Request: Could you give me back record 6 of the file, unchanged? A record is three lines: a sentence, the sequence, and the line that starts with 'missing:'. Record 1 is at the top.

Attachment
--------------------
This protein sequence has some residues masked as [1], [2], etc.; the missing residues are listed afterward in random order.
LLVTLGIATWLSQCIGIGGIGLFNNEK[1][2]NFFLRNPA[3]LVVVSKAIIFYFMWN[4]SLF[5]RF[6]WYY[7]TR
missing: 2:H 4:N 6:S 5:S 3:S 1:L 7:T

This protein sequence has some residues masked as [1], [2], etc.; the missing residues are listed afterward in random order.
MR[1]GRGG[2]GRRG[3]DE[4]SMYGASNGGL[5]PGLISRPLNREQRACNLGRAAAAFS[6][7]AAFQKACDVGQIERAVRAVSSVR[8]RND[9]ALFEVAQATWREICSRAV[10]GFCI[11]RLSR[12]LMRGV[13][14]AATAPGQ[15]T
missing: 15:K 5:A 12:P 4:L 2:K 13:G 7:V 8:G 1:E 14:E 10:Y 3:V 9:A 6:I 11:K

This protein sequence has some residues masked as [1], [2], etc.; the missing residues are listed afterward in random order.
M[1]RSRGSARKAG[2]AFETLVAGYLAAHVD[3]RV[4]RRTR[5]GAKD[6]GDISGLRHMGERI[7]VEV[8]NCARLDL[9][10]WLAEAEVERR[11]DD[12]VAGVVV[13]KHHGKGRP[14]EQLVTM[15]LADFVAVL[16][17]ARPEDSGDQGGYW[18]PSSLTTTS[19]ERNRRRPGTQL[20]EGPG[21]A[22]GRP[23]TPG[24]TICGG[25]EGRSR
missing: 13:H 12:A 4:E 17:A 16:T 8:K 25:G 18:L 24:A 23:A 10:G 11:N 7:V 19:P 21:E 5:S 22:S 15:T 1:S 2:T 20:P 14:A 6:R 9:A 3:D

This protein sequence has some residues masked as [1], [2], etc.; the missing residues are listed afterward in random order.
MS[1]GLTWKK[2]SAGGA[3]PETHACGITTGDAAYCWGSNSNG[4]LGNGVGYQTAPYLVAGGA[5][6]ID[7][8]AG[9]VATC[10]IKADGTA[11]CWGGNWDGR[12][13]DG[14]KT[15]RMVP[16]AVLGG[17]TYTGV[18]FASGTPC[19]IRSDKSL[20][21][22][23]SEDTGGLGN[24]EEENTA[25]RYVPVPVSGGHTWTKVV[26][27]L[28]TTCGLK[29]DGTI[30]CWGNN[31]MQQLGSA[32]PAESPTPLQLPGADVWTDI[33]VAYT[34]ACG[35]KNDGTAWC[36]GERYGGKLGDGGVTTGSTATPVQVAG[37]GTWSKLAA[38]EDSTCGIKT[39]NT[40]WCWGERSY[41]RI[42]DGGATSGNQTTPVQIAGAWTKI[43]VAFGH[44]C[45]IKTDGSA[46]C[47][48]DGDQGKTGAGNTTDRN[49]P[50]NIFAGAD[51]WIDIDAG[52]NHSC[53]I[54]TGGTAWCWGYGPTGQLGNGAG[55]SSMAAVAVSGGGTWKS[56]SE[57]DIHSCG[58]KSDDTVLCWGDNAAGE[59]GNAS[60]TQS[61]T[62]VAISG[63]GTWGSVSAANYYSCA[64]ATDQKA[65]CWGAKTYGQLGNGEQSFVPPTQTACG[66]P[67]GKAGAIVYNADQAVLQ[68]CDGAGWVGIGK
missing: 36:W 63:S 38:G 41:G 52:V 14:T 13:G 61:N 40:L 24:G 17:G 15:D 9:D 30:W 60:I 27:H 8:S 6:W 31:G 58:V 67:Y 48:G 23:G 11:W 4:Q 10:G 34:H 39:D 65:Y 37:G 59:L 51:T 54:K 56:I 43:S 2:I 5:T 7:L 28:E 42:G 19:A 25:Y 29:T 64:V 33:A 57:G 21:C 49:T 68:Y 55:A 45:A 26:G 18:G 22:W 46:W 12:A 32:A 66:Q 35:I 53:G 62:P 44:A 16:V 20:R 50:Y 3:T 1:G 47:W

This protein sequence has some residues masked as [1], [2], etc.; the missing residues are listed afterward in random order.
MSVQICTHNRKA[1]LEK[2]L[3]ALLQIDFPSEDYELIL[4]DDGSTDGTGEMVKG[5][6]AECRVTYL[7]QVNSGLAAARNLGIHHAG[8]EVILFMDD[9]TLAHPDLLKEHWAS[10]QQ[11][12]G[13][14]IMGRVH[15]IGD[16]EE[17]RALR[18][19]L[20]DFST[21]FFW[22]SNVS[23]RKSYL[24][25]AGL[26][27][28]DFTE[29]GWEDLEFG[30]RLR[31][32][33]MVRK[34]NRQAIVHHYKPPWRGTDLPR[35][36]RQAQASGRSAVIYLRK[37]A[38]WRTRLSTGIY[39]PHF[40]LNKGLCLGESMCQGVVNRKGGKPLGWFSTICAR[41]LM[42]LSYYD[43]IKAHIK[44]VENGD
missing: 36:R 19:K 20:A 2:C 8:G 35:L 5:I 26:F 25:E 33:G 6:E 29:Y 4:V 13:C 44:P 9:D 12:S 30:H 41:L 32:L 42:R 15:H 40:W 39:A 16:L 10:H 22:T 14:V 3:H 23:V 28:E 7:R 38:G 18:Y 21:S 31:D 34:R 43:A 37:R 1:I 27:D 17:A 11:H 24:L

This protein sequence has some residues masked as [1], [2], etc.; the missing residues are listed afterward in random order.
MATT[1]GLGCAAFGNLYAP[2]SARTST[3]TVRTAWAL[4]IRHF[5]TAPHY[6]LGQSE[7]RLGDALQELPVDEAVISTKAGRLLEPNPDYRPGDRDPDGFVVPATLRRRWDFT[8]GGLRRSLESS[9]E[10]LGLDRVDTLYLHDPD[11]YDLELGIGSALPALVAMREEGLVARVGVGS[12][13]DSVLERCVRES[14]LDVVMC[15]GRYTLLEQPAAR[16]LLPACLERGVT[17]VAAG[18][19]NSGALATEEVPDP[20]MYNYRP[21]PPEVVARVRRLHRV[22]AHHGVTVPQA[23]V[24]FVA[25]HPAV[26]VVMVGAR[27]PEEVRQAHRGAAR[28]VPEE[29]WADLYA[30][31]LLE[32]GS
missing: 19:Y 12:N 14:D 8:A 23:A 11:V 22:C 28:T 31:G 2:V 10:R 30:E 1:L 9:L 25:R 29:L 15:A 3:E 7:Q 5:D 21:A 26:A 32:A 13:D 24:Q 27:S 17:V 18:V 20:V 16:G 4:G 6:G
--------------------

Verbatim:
This protein sequence has some residues masked as [1], [2], etc.; the missing residues are listed afterward in random order.
MATT[1]GLGCAAFGNLYAP[2]SARTST[3]TVRTAWAL[4]IRHF[5]TAPHY[6]LGQSE[7]RLGDALQELPVDEAVISTKAGRLLEPNPDYRPGDRDPDGFVVPATLRRRWDFT[8]GGLRRSLESS[9]E[10]LGLDRVDTLYLHDPD[11]YDLELGIGSALPALVAMREEGLVARVGVGS[12][13]DSVLERCVRES[14]LDVVMC[15]GRYTLLEQPAAR[16]LLPACLERGVT[17]VAAG[18][19]NSGALATEEVPDP[20]MYNYRP[21]PPEVVARVRRLHRV[22]AHHGVTVPQA[23]V[24]FVA[25]HPAV[26]VVMVGAR[27]PEEVRQAHRGAAR[28]VPEE[29]WADLYA[30][31]LLE[32]GS
missing: 19:Y 12:N 14:D 8:A 23:A 11:V 22:C 28:T 31:G 2:V 10:R 30:E 1:L 9:L 25:R 29:L 15:A 3:E 7:Q 5:D 21:A 26:A 32:A 13:D 24:Q 27:S 17:V 18:V 20:V 16:G 4:G 6:G